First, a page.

Review into cervical cancer checks scandal ‘not backing commission move’
A commission of investigation into the cervical cancer smear test controversy which affected more than 200 women does not need to be established, an official review is expected to conclude.
It has been reported that review chair Dr Gabriel Scally has concluded he has found out everything that needed to be uncovered into the CervicalCheck scandal, which saw 221 women with cervical cancer not informed that smear test results showing them to be clear were inaccurate, and that revised test results kept from them.
It is understood that Dr Scally briefed Health Minister Simon Harris on Monday on his review’s findings. A 200-page report is expected to be published on Wednesday.
There have been criticisms from the affected women and their families after the report was leaked before they could read it.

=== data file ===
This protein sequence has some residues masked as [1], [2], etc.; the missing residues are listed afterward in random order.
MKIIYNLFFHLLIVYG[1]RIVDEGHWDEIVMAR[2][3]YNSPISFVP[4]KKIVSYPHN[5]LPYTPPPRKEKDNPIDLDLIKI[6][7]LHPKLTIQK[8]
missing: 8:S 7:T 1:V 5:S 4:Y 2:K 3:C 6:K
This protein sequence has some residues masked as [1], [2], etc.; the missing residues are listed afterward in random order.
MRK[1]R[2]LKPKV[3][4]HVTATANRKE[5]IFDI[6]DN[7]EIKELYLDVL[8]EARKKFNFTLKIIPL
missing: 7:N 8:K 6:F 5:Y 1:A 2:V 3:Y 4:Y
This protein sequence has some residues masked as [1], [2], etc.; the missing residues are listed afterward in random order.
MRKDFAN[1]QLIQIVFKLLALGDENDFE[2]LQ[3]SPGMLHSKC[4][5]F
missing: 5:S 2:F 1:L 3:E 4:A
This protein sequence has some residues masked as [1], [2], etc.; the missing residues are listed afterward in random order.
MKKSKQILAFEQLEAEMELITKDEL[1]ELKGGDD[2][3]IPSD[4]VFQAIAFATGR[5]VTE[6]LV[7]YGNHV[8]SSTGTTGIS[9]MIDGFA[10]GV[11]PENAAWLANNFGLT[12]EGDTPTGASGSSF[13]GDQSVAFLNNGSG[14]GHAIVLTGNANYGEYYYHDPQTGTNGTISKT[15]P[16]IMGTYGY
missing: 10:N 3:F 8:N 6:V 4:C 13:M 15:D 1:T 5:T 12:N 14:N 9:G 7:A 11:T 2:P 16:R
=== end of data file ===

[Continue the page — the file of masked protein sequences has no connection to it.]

Mr Harris has described the leak as “extremely regrettable”, adding that it should not have happened.
According the The Irish Times, Dr Scally’s report does not believe a commission of investigation is needed. He is expected to say in the report that there are other ways to deal with the issues.
However, the Government will decide whether a commission will be established.
Mr Harris told RTE Morning Ireland that the bulk of the report is not in the public domain and that it is “important we let the report be published” on Wednesday.
Stephen Teap, whose wife Irene died from cervical cancer last year after two undisclosed false tests, said he was “heartbroken”.
The Cork man tweeted: “Heartbroken at disrespect shown to families at leaking of parts of report.”
Vicky Phelan, whose High Court settlement exposed the scandal earlier this year, will be briefed along with Mr Teap and a number of other women and their families by Mr Harris before the Scally report will be published in full.